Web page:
Certainly, there’s space for the continuation of the project. Armenia, now seemingly moving toward a peace deal with Azerbaijan, has repeatedly emphasized India’s important role in the INSTC in the wake of its defeat in Nagorno-Karabakh. The continuing entente between Azerbaijan and
Iran, briefly interrupted by last month’s war, seems to be progressing apace, with the two agreeing to build a transportation corridor that would link Azerbaijan to its exclave Nakhchivan via Iranian territory. Should this attempt at rapprochement fail, Tehran’s recently announced investments into infrastructure linkages with Syunik will certainly do much to strengthen the deterrent effect of Iran’s promises to defend Southern Armenia. That is to say, Iran’s role in the mediation of the South Caucasus conflict has the potential to benefit India’s interests in the region: both infrastructure projects will extend the reach of the INSTC in the region, a particular bane for India recently. All else being equal, the prospects for India’s INSTC strategy compared to IMEC seems much better than it did a month ago.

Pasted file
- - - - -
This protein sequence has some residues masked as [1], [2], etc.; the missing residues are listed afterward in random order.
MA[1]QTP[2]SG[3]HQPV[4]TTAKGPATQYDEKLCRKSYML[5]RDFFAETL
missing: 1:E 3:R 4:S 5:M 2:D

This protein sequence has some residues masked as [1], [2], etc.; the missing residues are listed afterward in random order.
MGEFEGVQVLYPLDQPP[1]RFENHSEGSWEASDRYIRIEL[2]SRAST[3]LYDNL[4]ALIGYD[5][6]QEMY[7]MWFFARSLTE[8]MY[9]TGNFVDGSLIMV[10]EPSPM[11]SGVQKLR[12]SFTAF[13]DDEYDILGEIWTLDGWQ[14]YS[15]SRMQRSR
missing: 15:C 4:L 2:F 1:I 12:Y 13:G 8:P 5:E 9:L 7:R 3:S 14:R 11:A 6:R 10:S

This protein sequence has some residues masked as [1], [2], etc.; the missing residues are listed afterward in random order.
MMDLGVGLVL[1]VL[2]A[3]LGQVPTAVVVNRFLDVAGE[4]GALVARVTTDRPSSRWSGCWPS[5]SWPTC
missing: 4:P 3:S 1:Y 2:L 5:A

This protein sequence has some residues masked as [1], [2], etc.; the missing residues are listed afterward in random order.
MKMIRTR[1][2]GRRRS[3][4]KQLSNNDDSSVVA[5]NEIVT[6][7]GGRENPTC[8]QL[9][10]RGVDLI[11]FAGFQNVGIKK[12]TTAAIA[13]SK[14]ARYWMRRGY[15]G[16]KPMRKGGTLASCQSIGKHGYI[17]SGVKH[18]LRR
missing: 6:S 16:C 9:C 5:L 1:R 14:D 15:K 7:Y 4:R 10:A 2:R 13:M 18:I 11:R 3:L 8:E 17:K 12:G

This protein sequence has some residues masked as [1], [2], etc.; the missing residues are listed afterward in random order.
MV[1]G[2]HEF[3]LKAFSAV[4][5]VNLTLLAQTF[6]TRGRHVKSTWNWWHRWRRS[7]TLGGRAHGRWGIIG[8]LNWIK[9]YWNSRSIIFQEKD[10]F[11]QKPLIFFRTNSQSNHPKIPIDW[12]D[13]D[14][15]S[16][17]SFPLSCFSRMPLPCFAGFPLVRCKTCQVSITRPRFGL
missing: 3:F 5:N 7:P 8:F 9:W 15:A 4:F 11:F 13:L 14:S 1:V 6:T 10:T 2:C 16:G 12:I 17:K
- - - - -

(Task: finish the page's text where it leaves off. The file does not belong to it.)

If the last month has demonstrated anything, however, it is that fortune tends to be fickle. For as much as the developments of the previous month seem to favor India’s shift toward the INSTC, the conditions which brought about that shift could be seriously jeopardized. For one,
should Saudi Arabia continue down the road toward some form of Israeli normalization, or at the very least economic integration with Israel, then the INSTC no longer becomes the only game in town.
Officials in New Delhi seem miffed at the slow pace of the project and incompetence on Iran’s part; if the INSTC is no longer their only option, they may divert resources elsewhere. There is also Azerbaijan to consider; the Azeris, with their long-standing ties to Israel, have notably pro-Israeli sentiments, especially after the recent conflict in Gaza. Should the war escalate, in particular to include Iran, then it is very likely that the detente between Azerbaijan and Iran will not hold.